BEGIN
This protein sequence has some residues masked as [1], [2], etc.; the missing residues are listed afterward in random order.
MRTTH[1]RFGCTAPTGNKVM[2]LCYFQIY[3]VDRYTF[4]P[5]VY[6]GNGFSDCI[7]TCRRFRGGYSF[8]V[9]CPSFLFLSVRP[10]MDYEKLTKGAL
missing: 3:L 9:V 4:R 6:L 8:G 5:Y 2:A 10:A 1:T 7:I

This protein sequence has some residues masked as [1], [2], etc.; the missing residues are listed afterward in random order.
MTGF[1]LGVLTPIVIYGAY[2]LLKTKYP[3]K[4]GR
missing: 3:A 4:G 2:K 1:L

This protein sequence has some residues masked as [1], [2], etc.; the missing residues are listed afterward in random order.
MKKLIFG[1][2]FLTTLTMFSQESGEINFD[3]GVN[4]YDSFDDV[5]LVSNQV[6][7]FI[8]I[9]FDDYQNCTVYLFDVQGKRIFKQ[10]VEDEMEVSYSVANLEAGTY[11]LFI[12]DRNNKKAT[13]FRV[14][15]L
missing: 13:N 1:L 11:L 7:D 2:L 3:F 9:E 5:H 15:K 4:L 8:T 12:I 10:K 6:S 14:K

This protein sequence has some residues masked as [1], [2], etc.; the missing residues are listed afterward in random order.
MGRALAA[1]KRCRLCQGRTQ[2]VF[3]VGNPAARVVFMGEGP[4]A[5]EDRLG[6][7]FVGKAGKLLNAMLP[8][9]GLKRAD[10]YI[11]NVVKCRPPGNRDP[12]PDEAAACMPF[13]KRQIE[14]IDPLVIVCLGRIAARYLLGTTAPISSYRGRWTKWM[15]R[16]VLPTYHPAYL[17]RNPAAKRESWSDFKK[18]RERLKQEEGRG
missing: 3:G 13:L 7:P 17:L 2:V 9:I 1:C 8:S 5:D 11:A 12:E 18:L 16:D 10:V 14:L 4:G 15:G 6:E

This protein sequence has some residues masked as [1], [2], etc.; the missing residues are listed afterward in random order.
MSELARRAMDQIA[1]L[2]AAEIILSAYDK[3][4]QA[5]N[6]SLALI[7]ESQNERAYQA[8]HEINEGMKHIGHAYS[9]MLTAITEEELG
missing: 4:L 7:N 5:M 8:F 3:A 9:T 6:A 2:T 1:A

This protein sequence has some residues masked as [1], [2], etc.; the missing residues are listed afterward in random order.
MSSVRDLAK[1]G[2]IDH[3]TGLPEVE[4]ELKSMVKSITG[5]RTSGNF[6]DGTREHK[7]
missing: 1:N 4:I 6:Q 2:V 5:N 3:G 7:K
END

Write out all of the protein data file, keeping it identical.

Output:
This protein sequence has some residues masked as [1], [2], etc.; the missing residues are listed afterward in random order.
MRTTH[1]RFGCTAPTGNKVM[2]LCYFQIY[3]VDRYTF[4]P[5]VY[6]GNGFSDCI[7]TCRRFRGGYSF[8]V[9]CPSFLFLSVRP[10]MDYEKLTKGAL
missing: 3:L 9:V 4:R 6:L 8:G 5:Y 2:A 10:A 1:T 7:I

This protein sequence has some residues masked as [1], [2], etc.; the missing residues are listed afterward in random order.
MTGF[1]LGVLTPIVIYGAY[2]LLKTKYP[3]K[4]GR
missing: 3:A 4:G 2:K 1:L

This protein sequence has some residues masked as [1], [2], etc.; the missing residues are listed afterward in random order.
MKKLIFG[1][2]FLTTLTMFSQESGEINFD[3]GVN[4]YDSFDDV[5]LVSNQV[6][7]FI[8]I[9]FDDYQNCTVYLFDVQGKRIFKQ[10]VEDEMEVSYSVANLEAGTY[11]LFI[12]DRNNKKAT[13]FRV[14][15]L
missing: 13:N 1:L 11:L 7:D 2:L 3:F 9:E 5:H 15:K 4:L 8:T 12:I 10:K 6:S 14:K

This protein sequence has some residues masked as [1], [2], etc.; the missing residues are listed afterward in random order.
MGRALAA[1]KRCRLCQGRTQ[2]VF[3]VGNPAARVVFMGEGP[4]A[5]EDRLG[6][7]FVGKAGKLLNAMLP[8][9]GLKRAD[10]YI[11]NVVKCRPPGNRDP[12]PDEAAACMPF[13]KRQIE[14]IDPLVIVCLGRIAARYLLGTTAPISSYRGRWTKWM[15]R[16]VLPTYHPAYL[17]RNPAAKRESWSDFKK[18]RERLKQEEGRG
missing: 3:G 13:L 7:P 17:L 2:V 9:I 1:C 8:S 5:D 11:A 12:E 18:L 16:D 10:V 14:L 4:G 15:G 6:E

This protein sequence has some residues masked as [1], [2], etc.; the missing residues are listed afterward in random order.
MSELARRAMDQIA[1]L[2]AAEIILSAYDK[3][4]QA[5]N[6]SLALI[7]ESQNERAYQA[8]HEINEGMKHIGHAYS[9]MLTAITEEELG
missing: 4:L 7:N 5:M 8:F 3:A 9:T 6:A 2:T 1:A

This protein sequence has some residues masked as [1], [2], etc.; the missing residues are listed afterward in random order.
MSSVRDLAK[1]G[2]IDH[3]TGLPEVE[4]ELKSMVKSITG[5]RTSGNF[6]DGTREHK[7]
missing: 1:N 4:I 6:Q 2:V 5:N 3:G 7:K